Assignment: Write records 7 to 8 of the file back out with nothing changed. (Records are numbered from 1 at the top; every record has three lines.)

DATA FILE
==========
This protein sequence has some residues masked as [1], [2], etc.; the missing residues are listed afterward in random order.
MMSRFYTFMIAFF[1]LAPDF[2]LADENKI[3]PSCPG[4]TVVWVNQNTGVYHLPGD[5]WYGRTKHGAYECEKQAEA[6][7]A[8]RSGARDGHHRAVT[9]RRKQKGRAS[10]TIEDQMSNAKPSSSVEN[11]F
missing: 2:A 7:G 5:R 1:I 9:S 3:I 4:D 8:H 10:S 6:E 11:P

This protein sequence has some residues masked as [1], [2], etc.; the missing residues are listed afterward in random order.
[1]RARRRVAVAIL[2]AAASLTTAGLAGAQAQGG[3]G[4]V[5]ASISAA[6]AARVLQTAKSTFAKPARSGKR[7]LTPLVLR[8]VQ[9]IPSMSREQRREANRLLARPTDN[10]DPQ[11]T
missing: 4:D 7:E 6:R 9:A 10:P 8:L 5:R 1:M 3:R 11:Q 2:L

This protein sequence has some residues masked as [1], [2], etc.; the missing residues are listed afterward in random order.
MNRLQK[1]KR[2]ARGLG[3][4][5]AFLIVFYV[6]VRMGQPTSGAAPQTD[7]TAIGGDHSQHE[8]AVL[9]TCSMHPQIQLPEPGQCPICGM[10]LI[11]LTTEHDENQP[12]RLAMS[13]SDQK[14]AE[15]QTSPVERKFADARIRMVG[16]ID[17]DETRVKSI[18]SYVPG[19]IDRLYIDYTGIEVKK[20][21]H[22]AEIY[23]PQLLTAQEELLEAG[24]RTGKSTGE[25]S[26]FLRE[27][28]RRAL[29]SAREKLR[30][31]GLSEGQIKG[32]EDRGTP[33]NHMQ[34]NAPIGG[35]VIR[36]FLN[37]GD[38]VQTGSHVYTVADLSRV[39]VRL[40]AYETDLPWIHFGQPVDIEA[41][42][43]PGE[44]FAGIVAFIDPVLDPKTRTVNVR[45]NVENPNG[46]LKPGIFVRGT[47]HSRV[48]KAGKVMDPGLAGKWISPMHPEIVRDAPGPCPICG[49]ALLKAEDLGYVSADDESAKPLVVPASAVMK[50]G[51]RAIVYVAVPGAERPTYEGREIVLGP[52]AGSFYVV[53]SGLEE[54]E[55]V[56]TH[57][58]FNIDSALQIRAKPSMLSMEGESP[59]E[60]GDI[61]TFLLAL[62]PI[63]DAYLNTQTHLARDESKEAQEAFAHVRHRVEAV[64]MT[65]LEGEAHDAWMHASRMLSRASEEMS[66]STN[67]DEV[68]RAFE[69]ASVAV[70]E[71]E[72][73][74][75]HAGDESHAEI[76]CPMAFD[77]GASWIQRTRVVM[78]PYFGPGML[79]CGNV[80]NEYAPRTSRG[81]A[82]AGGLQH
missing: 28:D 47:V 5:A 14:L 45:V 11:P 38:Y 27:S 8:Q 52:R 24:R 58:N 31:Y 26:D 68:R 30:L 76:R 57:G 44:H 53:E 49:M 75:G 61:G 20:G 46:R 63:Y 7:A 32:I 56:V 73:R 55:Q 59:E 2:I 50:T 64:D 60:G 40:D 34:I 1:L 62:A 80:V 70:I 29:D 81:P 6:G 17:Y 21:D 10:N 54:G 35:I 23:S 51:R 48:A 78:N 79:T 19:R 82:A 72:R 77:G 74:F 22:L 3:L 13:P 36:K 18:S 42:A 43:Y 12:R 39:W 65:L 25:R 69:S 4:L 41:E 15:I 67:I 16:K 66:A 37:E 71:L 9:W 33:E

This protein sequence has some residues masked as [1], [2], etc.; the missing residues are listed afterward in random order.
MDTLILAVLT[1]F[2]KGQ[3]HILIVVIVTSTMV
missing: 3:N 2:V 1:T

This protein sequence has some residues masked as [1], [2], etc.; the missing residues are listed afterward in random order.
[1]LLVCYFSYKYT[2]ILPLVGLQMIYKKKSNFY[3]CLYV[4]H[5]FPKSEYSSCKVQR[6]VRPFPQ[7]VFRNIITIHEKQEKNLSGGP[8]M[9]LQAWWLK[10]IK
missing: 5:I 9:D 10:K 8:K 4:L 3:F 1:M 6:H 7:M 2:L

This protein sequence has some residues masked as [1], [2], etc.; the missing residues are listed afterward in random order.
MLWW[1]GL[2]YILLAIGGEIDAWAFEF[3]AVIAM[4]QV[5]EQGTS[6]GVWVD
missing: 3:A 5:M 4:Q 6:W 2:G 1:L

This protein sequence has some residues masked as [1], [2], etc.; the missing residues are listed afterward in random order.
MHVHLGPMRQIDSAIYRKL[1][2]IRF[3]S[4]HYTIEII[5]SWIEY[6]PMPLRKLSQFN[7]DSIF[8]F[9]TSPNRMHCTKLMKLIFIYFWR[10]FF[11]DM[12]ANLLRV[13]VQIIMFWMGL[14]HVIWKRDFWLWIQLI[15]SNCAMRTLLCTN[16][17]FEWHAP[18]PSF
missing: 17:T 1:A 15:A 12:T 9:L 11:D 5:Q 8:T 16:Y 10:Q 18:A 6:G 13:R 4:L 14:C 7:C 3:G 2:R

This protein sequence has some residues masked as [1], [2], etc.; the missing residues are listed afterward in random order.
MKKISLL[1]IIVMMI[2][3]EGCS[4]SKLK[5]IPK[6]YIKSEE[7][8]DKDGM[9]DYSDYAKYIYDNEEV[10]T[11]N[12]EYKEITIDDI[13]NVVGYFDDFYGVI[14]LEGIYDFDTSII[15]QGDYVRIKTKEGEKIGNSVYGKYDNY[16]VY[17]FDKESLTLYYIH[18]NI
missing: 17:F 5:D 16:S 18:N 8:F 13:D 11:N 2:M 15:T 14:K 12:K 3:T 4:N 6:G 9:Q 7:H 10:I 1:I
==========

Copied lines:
This protein sequence has some residues masked as [1], [2], etc.; the missing residues are listed afterward in random order.
MHVHLGPMRQIDSAIYRKL[1][2]IRF[3]S[4]HYTIEII[5]SWIEY[6]PMPLRKLSQFN[7]DSIF[8]F[9]TSPNRMHCTKLMKLIFIYFWR[10]FF[11]DM[12]ANLLRV[13]VQIIMFWMGL[14]HVIWKRDFWLWIQLI[15]SNCAMRTLLCTN[16][17]FEWHAP[18]PSF
missing: 17:T 1:A 15:A 12:T 9:L 11:D 5:Q 8:T 16:Y 10:Q 18:A 6:G 13:R 4:L 14:C 7:C 3:G 2:R

This protein sequence has some residues masked as [1], [2], etc.; the missing residues are listed afterward in random order.
MKKISLL[1]IIVMMI[2][3]EGCS[4]SKLK[5]IPK[6]YIKSEE[7][8]DKDGM[9]DYSDYAKYIYDNEEV[10]T[11]N[12]EYKEITIDDI[13]NVVGYFDDFYGVI[14]LEGIYDFDTSII[15]QGDYVRIKTKEGEKIGNSVYGKYDNY[16]VY[17]FDKESLTLYYIH[18]NI
missing: 17:F 5:D 16:S 18:N 8:F 13:D 11:N 2:M 15:T 14:K 12:K 3:T 4:N 6:G 9:Q 7:H 10:I 1:I